Every now and then the news media reports on a new drug that is being tested as a way to treat Alzheimer’s disease; that initial tests have had “promising results”; “further testing” is needed. If you are visiting this website you are likely very close to someone who has been diagnosed with this disorder and, like us, you get excited when you read these reports: modern medicine might finally be cracking the code, might finally be getting close to a cure. But so far the results of “further testing” have been disappointing. We remain confident that modern medicine will eventually find a cure, or more likely a way to stop the onset of or the progression of Alzheimer’s. We are less confident that it will be soon. In the meantime, we look for alternative therapies, ways to improve the lives of the people who have the disease now.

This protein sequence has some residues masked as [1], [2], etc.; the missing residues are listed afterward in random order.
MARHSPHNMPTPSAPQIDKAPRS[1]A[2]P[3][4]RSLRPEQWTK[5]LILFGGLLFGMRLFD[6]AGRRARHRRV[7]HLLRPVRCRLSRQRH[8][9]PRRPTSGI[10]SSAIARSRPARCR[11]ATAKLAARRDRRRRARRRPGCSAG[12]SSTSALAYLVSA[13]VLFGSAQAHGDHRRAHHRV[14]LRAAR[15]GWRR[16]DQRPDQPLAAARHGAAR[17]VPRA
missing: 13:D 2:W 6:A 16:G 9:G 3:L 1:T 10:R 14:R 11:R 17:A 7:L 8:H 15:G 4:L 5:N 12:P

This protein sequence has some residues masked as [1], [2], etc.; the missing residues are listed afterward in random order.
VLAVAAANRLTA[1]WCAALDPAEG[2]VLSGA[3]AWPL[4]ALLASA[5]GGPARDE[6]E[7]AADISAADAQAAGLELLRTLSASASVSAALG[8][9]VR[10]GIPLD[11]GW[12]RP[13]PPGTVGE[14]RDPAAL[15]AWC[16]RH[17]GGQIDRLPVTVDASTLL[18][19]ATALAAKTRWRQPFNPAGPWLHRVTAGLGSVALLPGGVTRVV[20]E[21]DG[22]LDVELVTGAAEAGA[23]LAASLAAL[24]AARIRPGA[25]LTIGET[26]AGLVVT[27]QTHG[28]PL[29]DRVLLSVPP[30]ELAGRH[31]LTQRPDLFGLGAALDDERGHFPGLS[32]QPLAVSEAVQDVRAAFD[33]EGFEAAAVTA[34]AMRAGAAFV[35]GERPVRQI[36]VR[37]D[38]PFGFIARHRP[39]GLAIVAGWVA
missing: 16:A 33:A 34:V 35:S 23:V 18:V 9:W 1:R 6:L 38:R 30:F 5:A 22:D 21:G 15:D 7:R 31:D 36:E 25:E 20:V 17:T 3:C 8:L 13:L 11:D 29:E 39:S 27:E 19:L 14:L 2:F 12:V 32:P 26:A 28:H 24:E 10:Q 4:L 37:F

Alternative therapy for Alzheimer’s disease is sometimes known as complimentary therapy. For our purposes, the term non-pharmacological therapy for Alzheimer’s is probably more descriptive. We think of alternative therapy for Alzheimer’s as any treatment that doesn’t involve drugs or medication, or some surgical intervention or other medical procedure. That covers a lot of ground; indeed it can (and does) include anything from diet to aromatherapy and light therapy. Many of the alternative methods covered below have not been subjected to rigorous clinical testing, the way pharmaceutical companies are required to test their drugs. On the other hand, our suggested alternatives do not have the potential dangerous and deadly side effects that drugs often do.
The alternative therapies have varying amounts of evidence that they do, in fact, provide a degree of relief for symptoms of dementia, and many do have fairly extensive clinical support to back up those claims. We will discuss the claims and the support for each type of treatment separately. Most of the categories below link to other pages that provide more detail and more information (eventually all will), so be sure to follow the links.